The search for a male South Korean major champion

( CNN) As South Korea’s Y. E. Yang strode across the 18 th fairway at Hazeltine National on a sunny August afternoon eight years ago, a television commentator said what everyone was thinking.

Yang had done the hard work, matching and eventually get the better of 14-time major win Tiger Woods; all the world No. 110 had to do now was hole out, and the 2009 PGA Championship trophy would be his.

The 37 -year-old attained no mistake, birdying the decisive final pit to become Asia’s first ever major champion.

But though his victory did indeed herald a new era in golf, it was not in the way anyone expected. Until that day Woods had never relinquished a lead after 54 holes; since, he has never won another major.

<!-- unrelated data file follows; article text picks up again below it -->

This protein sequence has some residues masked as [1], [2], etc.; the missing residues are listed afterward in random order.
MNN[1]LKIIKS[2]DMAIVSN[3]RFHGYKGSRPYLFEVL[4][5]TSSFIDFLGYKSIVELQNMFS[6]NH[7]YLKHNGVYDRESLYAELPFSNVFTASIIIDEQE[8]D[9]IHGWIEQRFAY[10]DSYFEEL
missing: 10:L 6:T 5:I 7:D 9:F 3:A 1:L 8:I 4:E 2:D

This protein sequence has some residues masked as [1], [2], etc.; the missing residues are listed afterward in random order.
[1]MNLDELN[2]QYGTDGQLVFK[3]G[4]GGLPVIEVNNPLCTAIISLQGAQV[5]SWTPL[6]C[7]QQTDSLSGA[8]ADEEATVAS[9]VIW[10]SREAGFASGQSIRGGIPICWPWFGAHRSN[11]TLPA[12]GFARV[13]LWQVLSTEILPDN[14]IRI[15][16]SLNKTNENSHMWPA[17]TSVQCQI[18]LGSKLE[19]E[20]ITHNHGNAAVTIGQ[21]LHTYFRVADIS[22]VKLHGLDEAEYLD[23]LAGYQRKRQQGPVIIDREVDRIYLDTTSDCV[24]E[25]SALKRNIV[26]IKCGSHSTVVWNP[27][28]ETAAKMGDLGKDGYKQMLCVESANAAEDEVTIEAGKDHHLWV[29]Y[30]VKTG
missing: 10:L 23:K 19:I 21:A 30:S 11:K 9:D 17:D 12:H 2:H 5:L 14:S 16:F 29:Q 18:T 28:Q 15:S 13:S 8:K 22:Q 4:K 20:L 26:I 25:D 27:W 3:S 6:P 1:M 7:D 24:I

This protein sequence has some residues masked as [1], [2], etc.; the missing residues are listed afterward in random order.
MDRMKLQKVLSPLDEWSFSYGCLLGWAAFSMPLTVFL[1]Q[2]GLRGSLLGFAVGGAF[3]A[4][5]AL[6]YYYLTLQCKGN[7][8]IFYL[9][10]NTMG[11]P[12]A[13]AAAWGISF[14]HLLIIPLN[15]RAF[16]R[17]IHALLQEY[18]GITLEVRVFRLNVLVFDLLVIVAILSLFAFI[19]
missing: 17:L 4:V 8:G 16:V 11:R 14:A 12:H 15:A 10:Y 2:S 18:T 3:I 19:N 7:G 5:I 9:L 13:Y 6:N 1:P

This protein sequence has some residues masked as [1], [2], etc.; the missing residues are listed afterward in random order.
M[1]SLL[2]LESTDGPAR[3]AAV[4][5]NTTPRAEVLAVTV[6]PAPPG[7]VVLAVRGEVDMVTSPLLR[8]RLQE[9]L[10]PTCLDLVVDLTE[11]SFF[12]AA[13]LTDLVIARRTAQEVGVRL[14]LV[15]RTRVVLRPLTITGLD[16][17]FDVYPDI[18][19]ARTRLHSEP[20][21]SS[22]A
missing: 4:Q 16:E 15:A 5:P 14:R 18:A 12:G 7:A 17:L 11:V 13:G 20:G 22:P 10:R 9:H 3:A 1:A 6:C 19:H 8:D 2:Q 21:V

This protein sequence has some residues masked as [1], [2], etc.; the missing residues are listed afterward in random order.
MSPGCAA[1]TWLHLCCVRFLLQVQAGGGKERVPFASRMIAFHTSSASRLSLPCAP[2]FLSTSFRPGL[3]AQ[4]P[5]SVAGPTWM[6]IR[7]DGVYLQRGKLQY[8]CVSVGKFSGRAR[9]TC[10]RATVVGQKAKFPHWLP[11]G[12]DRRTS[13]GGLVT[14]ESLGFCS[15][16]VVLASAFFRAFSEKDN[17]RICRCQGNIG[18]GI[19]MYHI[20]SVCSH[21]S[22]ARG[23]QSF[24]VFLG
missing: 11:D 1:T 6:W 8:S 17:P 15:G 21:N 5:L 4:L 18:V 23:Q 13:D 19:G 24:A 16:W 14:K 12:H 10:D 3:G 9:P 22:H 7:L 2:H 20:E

Meanwhile the predicted succession of South Korean major champions on the PGA Tour never came.

While 15 of the past 29 majors on the LPGA tour have been won by South Korean girls, Yang is still the only South Korean male to win a major since records began.

Military obligation

The search for an heir to Yang’s throne goes on.

Few have come closer than KJ Choi, a former powerlifter today recognized as Asia’s most successful male golfer ever.

The 47 -year-old, nicknamed the “Tank, ” has eight PGA Tour titles to his name, including the 2011 Players Championship, golf’s unofficial “fifth major.”

But, while he will always be remembered as the first South Korean to win on the PGA Tour — having triumphed at the Compaq Classic of New Orleans in 2002 — he was never able to capture one of golf’s big four.

For Choi, an amendment to his country’s mandatory military service may be required for South Korean humen to mount a more consistent challenge in majors.

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